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Cranford is a study in contrasts. The differences in the male approach to the world, with their freedoms, and the female approach to the world, with all the restrictions placed upon them. I can honestly say that I had fun reading this book. I grinned, smiled, chuckled and even laughed out loud. No episode was too tiny to cause a complete, unrealistic upheaval among the ladies of Cranford. One of my favorite parts of the story concerns how they all react when rumor and half-truths have them convinced that a gang of thieves and burglars are roaming the countryside.

It is funny and heartwarming but also sad to see the lengths they go to in order to protect themselves and their households from these thieves who are, in reality, simply the result of gossip and overactive imaginations. Another part I am particularly fond of is when the main characters allow themselves to unbend to the extent of divulging to their friends what their worst fear is.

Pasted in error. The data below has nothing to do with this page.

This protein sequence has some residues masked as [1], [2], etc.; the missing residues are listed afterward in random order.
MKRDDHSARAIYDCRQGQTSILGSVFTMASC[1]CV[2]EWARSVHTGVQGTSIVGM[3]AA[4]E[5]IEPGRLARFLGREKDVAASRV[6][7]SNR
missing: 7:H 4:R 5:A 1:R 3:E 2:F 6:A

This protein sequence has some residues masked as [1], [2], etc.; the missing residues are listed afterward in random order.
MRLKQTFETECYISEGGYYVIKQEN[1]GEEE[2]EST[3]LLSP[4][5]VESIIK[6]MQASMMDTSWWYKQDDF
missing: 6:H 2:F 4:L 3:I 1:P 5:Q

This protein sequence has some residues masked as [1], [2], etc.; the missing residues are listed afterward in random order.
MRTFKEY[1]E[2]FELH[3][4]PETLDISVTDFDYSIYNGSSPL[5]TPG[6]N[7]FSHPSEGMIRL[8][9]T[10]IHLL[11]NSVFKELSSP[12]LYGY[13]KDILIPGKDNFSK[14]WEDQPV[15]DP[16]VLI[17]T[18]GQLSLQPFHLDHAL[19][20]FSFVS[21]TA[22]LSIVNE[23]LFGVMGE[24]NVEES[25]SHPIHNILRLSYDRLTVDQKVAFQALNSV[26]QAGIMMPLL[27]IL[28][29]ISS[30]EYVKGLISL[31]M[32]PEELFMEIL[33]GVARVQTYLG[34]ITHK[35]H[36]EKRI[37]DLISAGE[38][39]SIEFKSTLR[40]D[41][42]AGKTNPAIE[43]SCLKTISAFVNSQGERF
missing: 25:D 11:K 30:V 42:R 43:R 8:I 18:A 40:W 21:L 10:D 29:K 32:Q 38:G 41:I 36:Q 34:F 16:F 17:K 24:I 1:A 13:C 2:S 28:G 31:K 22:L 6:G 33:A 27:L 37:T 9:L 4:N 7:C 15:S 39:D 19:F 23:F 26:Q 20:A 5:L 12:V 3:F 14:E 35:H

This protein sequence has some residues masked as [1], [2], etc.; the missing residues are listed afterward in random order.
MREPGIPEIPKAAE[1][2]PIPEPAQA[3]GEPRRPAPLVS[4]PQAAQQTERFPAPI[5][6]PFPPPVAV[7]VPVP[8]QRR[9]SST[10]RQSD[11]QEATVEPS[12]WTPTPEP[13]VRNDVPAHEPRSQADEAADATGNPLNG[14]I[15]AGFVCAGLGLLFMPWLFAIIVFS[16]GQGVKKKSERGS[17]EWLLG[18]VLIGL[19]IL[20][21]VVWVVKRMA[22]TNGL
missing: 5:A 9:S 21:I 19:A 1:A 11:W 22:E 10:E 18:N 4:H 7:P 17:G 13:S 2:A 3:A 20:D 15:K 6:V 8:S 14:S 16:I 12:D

Miss Matty revealed that she was afraid each night that a man was hiding under her bed. Her method of reassuring herself that no person was there was actually quite astute and surprising for this womans character. But Cranford is not all warm feelings and quaint happenings. There are real tragedies which effect these women and move their lives into totally different directions.

This book is told in the narrative style. There is very little dialogue. The name of the narrator is not even mentioned until later. I had read the persons name in the Introduction but I was very surprised to see that this type of presentation did not detract from my enjoyment of the book at all. I enjoyed all of the time I spent reading it and will certainly read it over and over.

Very highly recommended for any reader who enjoys historical fiction. It is not a romance, more a journal of the everyday lives of women who depend on themselves and their friends for comfort and companionship

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